Coronavirus disease and seasonal flu — a double threat

While the onset of winter make thousands of people ill with flu every year, the COVID-19 pandemic is adding to health concerns this time around. (File/AFP)
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Updated 12 September 2020

Coronavirus disease and seasonal flu — a double threat

  • Symptoms that point more toward COVID-19 are a severe form of shortness of breath, and a change in taste or smell

RIYADH: As the flu season begins with the change in weather and mercury levels dropping, many people are worrying about the twin threat of influenza and the coronavirus.
While the onset of winter make thousands of people ill with flu every year, this time round the COVID-19 pandemic is adding to health concerns.
Speaking to Arab News, Dr. Shaikh Abdullah, a member of the UK-based Royal College of Pediatrics and Child Health (RCPCH), Riyadh, said: “With flu season rapidly approaching and winter colds on the way, it is going to be easy for people to confuse one of the more common ailments with the new coronavirus disease.”
“Because of the COVID-19 pandemic, reducing the spread of respiratory illness this fall and winter caused by different viruses — such as flu caused by influenza viruses and common colds caused by rhinoviruses — is more important than ever.”
Anyone who is not sure whether what they have is a cold, flu or the coronavirus should self-isolate and seek medical advice, Dr. Abdullah said.
Because some of the symptoms of flu, common colds and COVID-19 are similar, it may be hard to tell the difference between them based on symptoms alone and the only way to tell, for certain, is to take the test, he said.
However, there are some ways that could help people to decide which of the viruses they have picked up.
“Having a runny nose is a big sign that what you have is a cold, and while COVID-19 has more specific symptoms of dry cough, fever and loss of smell or taste, the flu usually affects the whole body,” said Dr. Abdullah, who also works with the National Guard Health Affairs.
With these predominating symptoms, it can help to differentiate between respiratory illnesses.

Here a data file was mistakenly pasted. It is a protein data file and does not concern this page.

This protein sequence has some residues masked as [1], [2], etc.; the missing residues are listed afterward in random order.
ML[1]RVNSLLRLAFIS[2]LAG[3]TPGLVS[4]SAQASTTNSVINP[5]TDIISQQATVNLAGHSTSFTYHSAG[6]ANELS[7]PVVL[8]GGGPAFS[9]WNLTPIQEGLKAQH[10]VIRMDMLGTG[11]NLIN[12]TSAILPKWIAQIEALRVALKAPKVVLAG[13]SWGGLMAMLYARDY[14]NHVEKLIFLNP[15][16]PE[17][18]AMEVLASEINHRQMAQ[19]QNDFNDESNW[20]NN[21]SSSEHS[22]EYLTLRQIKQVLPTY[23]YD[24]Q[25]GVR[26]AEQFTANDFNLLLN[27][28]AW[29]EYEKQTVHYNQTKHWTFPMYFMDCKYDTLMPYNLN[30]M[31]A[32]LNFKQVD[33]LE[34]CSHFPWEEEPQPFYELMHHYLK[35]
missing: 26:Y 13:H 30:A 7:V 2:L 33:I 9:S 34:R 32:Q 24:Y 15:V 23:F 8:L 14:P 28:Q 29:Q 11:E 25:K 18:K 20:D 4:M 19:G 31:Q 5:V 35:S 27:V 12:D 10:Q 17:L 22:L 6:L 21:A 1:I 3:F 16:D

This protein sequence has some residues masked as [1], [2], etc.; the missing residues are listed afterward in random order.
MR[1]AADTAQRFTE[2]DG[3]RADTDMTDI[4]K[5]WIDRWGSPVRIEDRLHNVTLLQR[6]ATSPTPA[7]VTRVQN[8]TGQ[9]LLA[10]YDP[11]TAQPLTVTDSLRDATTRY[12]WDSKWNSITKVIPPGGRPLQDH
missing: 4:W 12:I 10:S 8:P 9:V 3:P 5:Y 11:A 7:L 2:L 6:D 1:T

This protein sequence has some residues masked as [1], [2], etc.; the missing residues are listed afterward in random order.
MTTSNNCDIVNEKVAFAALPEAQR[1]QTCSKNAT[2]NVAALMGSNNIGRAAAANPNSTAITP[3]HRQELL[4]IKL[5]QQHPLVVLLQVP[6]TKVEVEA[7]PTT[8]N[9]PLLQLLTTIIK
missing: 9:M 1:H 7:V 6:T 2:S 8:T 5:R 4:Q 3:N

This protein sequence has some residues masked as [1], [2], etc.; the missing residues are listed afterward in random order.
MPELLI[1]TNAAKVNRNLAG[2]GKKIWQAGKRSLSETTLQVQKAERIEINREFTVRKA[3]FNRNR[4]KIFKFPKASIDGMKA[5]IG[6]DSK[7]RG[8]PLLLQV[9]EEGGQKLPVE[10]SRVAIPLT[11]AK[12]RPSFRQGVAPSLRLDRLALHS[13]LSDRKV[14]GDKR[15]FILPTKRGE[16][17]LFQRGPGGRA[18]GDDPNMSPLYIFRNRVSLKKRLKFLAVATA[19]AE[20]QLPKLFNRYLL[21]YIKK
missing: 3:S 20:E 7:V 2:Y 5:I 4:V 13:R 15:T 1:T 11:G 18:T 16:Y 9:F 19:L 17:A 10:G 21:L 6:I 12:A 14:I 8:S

“During the common cold, less of the body is affected with symptoms focused on the mouth and nose, but with the flu you expect the body as a whole to be affected. With COVID-19, the persistent fever, dry cough — and features like taste and smell loss — can suggest this may be the cause,” Dr. Abdullah said.

Symptoms that point more toward COVID-19 are a severe form of shortness of breath, and a change in taste or smell.

Dr. Shaikh Abdullah

Both seasonal flu and COVID-19 can have varying degrees of signs and symptoms, ranging from no symptoms to severe symptoms, he said.
“Symptoms that COVID-19 and flu share include fever, cough, fatigue, sore throat, body ache, headache and vomiting and diarrhea, especially in children,” he said.
“Symptoms that point more toward COVID-19 are a severe form of shortness of breath, and a change in taste or smell. But it’s not foolproof and that’s why the testing is done to confirm coronavirus cases.”
Both diseases can spread from person to person, both are spread mainly by droplets from the infected person when coughing, sneezing and talking, he said.
Another important mode of transmission in all these viruses was through physical contact with people or by touching infected surfaces and then touching the mouth, nose and eyes.
While flu and COVID-19 are thought to spread in similar ways, COVID-19 is more contagious and has more super-spreading events than seasonal flu, he said.
Both COVID-19 and flu can affect certain high-risk groups such as the elderly, people with chronic diseases and those who are immunocompromised — with the difference of more risk of complication in healthy children in the case of flu compared to COVID-19, he said.

Along with similarities in the sign and symptoms of these viral disease, there are some similarities in their treatment including supportive medical care to help relieve symptoms and hospitalization of high-risk groups.

Dr. Abdullah said that the main differences in management included Food and Drug Administration-approved influenza antiviral drugs to treat flu for certain cases, whereas all antiviral drugs for COVID-19 management were still operating on a trial basis.

Another major difference is the availability of an effective influenza vaccine, while the world is still looking for an effective coronavirus vaccine, he said.

“As there is a very thin line in differentiating COVID-19 from common colds and flu, it is advised to adopt preventive measure like washing your hands regularly, covering your mouth and nose with a tissue when you cough and sneeze, wearing masks when going out, avoiding people who are unwell and taking flu vaccine as the season is approaching,” Dr. Abdullah said.


Saudi Arabia records less than 500 new COVID-19 cases for first time in 5 months

Updated 20 September 2020

Saudi Arabia records less than 500 new COVID-19 cases for first time in 5 months

  • The total number of recoveries in the Kingdom has increased to 310,439
  • The total number of deaths has increased to 4,485

LONDON: Saudi Arabia announced 483 new cases of the coronavirus, the first time the number has been below the 500 mark since mid-April.
Of the new cases, 64 were recorded in Jeddah, 42 in Makkah, 30 in Riyadh, 23 in Madinah and 17 in Dammam.
The total number of recoveries in the Kingdom increased to 310,439 after 1,009 more patients recovered from the virus.
The total number of deaths in the Kingdom increased to 4,485 after 27 more people succumbed to the virus.